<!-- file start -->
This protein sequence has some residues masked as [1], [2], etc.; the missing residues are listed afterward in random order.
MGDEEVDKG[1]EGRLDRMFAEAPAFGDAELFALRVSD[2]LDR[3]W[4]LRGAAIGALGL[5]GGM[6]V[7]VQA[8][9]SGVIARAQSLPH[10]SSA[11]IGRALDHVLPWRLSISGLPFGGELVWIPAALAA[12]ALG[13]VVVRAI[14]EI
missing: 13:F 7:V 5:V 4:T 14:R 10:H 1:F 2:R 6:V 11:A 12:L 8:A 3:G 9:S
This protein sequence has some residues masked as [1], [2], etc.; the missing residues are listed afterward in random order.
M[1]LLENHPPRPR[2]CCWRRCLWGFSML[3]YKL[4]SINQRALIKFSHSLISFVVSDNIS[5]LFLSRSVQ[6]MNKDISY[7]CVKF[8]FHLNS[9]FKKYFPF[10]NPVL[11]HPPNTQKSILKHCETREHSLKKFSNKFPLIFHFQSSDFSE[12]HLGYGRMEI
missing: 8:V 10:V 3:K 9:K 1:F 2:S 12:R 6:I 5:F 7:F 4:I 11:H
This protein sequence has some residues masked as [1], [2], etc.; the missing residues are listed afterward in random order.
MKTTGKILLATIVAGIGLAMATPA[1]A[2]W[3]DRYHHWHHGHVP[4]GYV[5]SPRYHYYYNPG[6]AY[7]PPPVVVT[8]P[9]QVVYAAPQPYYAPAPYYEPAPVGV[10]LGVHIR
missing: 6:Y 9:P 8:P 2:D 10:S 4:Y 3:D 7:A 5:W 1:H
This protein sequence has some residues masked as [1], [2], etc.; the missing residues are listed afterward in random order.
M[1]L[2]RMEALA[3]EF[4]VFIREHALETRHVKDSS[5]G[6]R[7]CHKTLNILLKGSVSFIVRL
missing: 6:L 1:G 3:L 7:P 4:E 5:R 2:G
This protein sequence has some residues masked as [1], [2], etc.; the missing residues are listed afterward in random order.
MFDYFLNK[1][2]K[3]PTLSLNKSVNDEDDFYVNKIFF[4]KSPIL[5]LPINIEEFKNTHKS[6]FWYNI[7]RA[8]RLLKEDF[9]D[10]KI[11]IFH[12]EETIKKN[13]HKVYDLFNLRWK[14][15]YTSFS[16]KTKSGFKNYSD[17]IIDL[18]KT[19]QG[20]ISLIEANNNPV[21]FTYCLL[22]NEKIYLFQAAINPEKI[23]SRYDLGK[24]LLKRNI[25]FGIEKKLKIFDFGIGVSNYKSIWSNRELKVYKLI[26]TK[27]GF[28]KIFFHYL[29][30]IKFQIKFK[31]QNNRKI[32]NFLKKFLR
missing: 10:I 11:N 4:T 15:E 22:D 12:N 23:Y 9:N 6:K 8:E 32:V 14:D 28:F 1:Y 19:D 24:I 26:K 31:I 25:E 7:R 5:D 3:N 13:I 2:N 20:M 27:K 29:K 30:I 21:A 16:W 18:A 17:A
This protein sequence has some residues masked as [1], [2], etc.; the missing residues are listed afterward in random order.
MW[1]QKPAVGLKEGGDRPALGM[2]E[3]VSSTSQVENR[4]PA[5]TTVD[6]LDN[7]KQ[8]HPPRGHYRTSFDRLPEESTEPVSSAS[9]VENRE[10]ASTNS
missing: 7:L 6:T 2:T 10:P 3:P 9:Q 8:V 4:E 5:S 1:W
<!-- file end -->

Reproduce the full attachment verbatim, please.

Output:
This protein sequence has some residues masked as [1], [2], etc.; the missing residues are listed afterward in random order.
MGDEEVDKG[1]EGRLDRMFAEAPAFGDAELFALRVSD[2]LDR[3]W[4]LRGAAIGALGL[5]GGM[6]V[7]VQA[8][9]SGVIARAQSLPH[10]SSA[11]IGRALDHVLPWRLSISGLPFGGELVWIPAALAA[12]ALG[13]VVVRAI[14]EI
missing: 13:F 7:V 5:V 4:T 14:R 10:H 1:F 2:R 6:V 11:A 12:L 8:A 3:G 9:S
This protein sequence has some residues masked as [1], [2], etc.; the missing residues are listed afterward in random order.
M[1]LLENHPPRPR[2]CCWRRCLWGFSML[3]YKL[4]SINQRALIKFSHSLISFVVSDNIS[5]LFLSRSVQ[6]MNKDISY[7]CVKF[8]FHLNS[9]FKKYFPF[10]NPVL[11]HPPNTQKSILKHCETREHSLKKFSNKFPLIFHFQSSDFSE[12]HLGYGRMEI
missing: 8:V 10:V 3:K 9:K 1:F 2:S 12:R 6:I 5:F 7:F 4:I 11:H
This protein sequence has some residues masked as [1], [2], etc.; the missing residues are listed afterward in random order.
MKTTGKILLATIVAGIGLAMATPA[1]A[2]W[3]DRYHHWHHGHVP[4]GYV[5]SPRYHYYYNPG[6]AY[7]PPPVVVT[8]P[9]QVVYAAPQPYYAPAPYYEPAPVGV[10]LGVHIR
missing: 6:Y 9:P 8:P 2:D 10:S 4:Y 3:D 7:A 5:W 1:H
This protein sequence has some residues masked as [1], [2], etc.; the missing residues are listed afterward in random order.
M[1]L[2]RMEALA[3]EF[4]VFIREHALETRHVKDSS[5]G[6]R[7]CHKTLNILLKGSVSFIVRL
missing: 6:L 1:G 3:L 7:P 4:E 5:R 2:G
This protein sequence has some residues masked as [1], [2], etc.; the missing residues are listed afterward in random order.
MFDYFLNK[1][2]K[3]PTLSLNKSVNDEDDFYVNKIFF[4]KSPIL[5]LPINIEEFKNTHKS[6]FWYNI[7]RA[8]RLLKEDF[9]D[10]KI[11]IFH[12]EETIKKN[13]HKVYDLFNLRWK[14][15]YTSFS[16]KTKSGFKNYSD[17]IIDL[18]KT[19]QG[20]ISLIEANNNPV[21]FTYCLL[22]NEKIYLFQAAINPEKI[23]SRYDLGK[24]LLKRNI[25]FGIEKKLKIFDFGIGVSNYKSIWSNRELKVYKLI[26]TK[27]GF[28]KIFFHYL[29][30]IKFQIKFK[31]QNNRKI[32]NFLKKFLR
missing: 10:I 11:N 4:T 15:E 22:D 12:N 23:Y 9:N 6:K 8:E 32:V 14:D 28:F 1:Y 19:D 24:I 26:K 31:I 25:E 7:R 5:D 3:N 13:I 2:N 20:M 27:K 29:K 30:I 21:A 16:W 18:A 17:A
This protein sequence has some residues masked as [1], [2], etc.; the missing residues are listed afterward in random order.
MW[1]QKPAVGLKEGGDRPALGM[2]E[3]VSSTSQVENR[4]PA[5]TTVD[6]LDN[7]KQ[8]HPPRGHYRTSFDRLPEESTEPVSSAS[9]VENRE[10]ASTNS
missing: 7:L 6:T 2:T 10:P 3:P 9:Q 8:V 4:E 5:S 1:W